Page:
What are Playworkers?
“Leading a playground is not like leading play and occupation. The children are sovereign and the initiative must come from them… to organise and arrange programmes is to stifle imagination and initiative and preclude children whose lively curiosity and interest demanded new outlets. We should not forget that play itself is a natural process, shaped by the child’s own interest at any given time and the possibilities offered by any given environment… no matter how we might consider play potential in our present and future design, children will continue to interpret this in their own way (Benjamin, 1974: 1&3).
Playworkers are the staff on an adventure playground whose purpose is to support play. They enter into play only when their presence is needed or requested. They ensure the space is supportive of many types of play and to secure it from hazards. Playworkers offer "unconditional positive regard" and believe the best about children in their care.
Playworkers recognize that children need play and have a right to play and autonomy and prioritize both. Playworkers watch for a child’s play cues, respond to extend and support their play. Sometimes a child needs a listening ear or someone to chase them or maybe a roll of duct tape-- Playworkers look out for these needs and respond in care. As adults in a space owned by children, playworkers are also mindful of their impact on play, working intentionally to respond thoughtfully without judging or guiding play. The interference of an adult will take these magical opportunities away from the child's growth, development, and experience, so we actively look for ways to give a child's play back to them.
The Playwork Principles are used as tools and guideposts for good practice. Playworkers are constantly reflecting, analyzing play experiences, interpreting play cues, reflecting on personal behaviors or opinions and altering environments to help create meaningful opportunities where self-directed play is available for all kids.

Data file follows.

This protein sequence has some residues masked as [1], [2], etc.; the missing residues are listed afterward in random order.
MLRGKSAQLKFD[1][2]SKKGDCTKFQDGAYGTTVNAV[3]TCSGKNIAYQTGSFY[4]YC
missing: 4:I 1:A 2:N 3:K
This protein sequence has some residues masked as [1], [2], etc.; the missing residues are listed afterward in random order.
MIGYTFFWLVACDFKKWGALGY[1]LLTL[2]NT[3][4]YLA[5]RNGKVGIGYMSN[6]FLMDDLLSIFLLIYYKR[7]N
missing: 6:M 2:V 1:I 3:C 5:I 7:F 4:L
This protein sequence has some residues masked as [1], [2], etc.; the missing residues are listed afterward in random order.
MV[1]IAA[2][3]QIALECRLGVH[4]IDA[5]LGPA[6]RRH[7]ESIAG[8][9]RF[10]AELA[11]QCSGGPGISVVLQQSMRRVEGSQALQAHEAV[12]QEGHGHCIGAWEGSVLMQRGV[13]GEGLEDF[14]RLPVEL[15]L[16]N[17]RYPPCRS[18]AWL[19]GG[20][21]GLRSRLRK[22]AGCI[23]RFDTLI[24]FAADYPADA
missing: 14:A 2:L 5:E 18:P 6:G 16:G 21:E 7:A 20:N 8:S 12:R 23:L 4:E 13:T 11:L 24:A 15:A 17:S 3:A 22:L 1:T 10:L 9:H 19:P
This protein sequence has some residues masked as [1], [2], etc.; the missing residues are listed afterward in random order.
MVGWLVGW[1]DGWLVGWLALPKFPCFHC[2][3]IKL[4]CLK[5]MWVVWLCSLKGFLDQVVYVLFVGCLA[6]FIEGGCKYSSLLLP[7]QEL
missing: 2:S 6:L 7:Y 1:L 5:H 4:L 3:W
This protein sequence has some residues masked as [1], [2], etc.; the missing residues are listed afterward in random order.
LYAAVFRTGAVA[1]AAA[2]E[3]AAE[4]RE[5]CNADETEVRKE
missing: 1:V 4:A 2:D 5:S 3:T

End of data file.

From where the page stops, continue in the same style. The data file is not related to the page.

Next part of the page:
Prof. Fraser Brown, is the first from playwork background to be appointed as a university professor (see his bio here), claims that playwork is “essentially concerned with the following:
Creates play opportunities that enable children to pursue their own play agenda
Enriches the child’s world by providing opportunities for experimentation and exploration
Creates environments that address the negative effects of play deprivation and play bias
Develops appropriate responses for individual play cues
Facilitates opportunities for children to develop a sense of self
Introduces flexibility and adaptability into play environments in order to enhance the prospects of children achieving their full potential." (Brown, F., Play and Playwork:101 Stories, 2016)
More Information on Playwork & Playworkers
Reflective Playwork for all who work with children by Ali Wood and Jacky Klivington depicts the importance of play for a child and the work of a playworker. This book is valuable to all those who work with children to gain new perspectives and to adapt the playwork way. KOOP uses this book when new playworkers are interested in learning more and for weekly reflective practice.
Some great reads from the Playwork Foundation. This one particularly is written by an 11 year old girl on the right to play.
You can read about the Journeys of Morgan and Suzanna of Pop Up Adventure Play as they travel through North America to different adventure playgrounds, telling stories, sharing anecdotes about starting an adventure playground in their book The New Adventure Playground Movement.